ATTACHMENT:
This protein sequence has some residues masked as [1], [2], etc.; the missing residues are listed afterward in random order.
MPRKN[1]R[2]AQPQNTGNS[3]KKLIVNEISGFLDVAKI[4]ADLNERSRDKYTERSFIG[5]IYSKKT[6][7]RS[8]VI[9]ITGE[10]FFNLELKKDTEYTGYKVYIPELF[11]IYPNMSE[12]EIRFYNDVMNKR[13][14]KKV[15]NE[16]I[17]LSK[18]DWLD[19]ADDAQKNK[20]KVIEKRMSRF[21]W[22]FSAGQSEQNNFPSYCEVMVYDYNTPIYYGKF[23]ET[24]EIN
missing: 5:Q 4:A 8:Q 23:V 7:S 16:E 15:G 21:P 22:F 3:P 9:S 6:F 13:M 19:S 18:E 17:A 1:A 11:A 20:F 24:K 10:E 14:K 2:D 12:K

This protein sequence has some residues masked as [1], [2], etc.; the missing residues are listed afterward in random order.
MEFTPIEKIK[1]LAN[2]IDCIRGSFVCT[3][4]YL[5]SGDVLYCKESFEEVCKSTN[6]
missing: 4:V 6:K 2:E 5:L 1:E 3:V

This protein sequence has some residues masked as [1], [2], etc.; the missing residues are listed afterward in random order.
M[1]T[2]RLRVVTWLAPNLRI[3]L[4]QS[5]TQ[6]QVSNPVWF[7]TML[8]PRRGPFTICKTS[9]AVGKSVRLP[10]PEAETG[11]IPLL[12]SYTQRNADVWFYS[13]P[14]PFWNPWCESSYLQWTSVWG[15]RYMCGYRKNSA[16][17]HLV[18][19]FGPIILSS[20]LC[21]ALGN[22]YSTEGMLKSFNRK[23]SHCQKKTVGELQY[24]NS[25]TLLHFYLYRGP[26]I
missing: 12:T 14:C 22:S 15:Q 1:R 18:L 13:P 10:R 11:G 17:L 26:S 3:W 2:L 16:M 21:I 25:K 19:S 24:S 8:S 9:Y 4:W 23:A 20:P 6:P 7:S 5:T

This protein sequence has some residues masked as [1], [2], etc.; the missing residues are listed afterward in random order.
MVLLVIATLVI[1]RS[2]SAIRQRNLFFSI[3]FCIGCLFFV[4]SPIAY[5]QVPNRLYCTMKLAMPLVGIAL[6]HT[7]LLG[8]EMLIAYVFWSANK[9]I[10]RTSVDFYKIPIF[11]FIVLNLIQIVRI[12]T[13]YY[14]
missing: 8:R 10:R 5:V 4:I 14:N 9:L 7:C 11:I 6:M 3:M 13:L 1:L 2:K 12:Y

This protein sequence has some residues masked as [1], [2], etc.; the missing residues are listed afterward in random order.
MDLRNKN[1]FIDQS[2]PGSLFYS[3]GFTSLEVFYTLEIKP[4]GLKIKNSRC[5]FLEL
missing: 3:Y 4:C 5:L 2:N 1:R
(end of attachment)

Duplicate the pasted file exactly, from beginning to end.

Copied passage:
This protein sequence has some residues masked as [1], [2], etc.; the missing residues are listed afterward in random order.
MPRKN[1]R[2]AQPQNTGNS[3]KKLIVNEISGFLDVAKI[4]ADLNERSRDKYTERSFIG[5]IYSKKT[6][7]RS[8]VI[9]ITGE[10]FFNLELKKDTEYTGYKVYIPELF[11]IYPNMSE[12]EIRFYNDVMNKR[13][14]KKV[15]NE[16]I[17]LSK[18]DWLD[19]ADDAQKNK[20]KVIEKRMSRF[21]W[22]FSAGQSEQNNFPSYCEVMVYDYNTPIYYGKF[23]ET[24]EIN
missing: 5:Q 4:A 8:Q 23:V 7:S 16:E 15:G 21:P 22:F 3:P 9:S 6:F 13:M 19:S 18:E 17:A 1:A 11:A 20:F 24:K 10:E 14:K 2:D 12:K

This protein sequence has some residues masked as [1], [2], etc.; the missing residues are listed afterward in random order.
MEFTPIEKIK[1]LAN[2]IDCIRGSFVCT[3][4]YL[5]SGDVLYCKESFEEVCKSTN[6]
missing: 4:V 6:K 2:E 5:L 1:E 3:V

This protein sequence has some residues masked as [1], [2], etc.; the missing residues are listed afterward in random order.
M[1]T[2]RLRVVTWLAPNLRI[3]L[4]QS[5]TQ[6]QVSNPVWF[7]TML[8]PRRGPFTICKTS[9]AVGKSVRLP[10]PEAETG[11]IPLL[12]SYTQRNADVWFYS[13]P[14]PFWNPWCESSYLQWTSVWG[15]RYMCGYRKNSA[16][17]HLV[18][19]FGPIILSS[20]LC[21]ALGN[22]YSTEGMLKSFNRK[23]SHCQKKTVGELQY[24]NS[25]TLLHFYLYRGP[26]I
missing: 12:T 14:C 22:S 15:Q 1:R 18:L 13:P 10:R 11:G 17:L 26:S 3:W 2:L 16:M 21:I 25:K 19:S 24:S 8:S 9:Y 4:W 23:A 20:P 6:P 7:S 5:T

This protein sequence has some residues masked as [1], [2], etc.; the missing residues are listed afterward in random order.
MVLLVIATLVI[1]RS[2]SAIRQRNLFFSI[3]FCIGCLFFV[4]SPIAY[5]QVPNRLYCTMKLAMPLVGIAL[6]HT[7]LLG[8]EMLIAYVFWSANK[9]I[10]RTSVDFYKIPIF[11]FIVLNLIQIVRI[12]T[13]YY[14]
missing: 8:R 10:R 5:V 4:I 14:N 9:L 7:C 11:I 6:M 3:M 13:L 1:L 2:K 12:Y

This protein sequence has some residues masked as [1], [2], etc.; the missing residues are listed afterward in random order.
MDLRNKN[1]FIDQS[2]PGSLFYS[3]GFTSLEVFYTLEIKP[4]GLKIKNSRC[5]FLEL
missing: 3:Y 4:C 5:L 2:N 1:R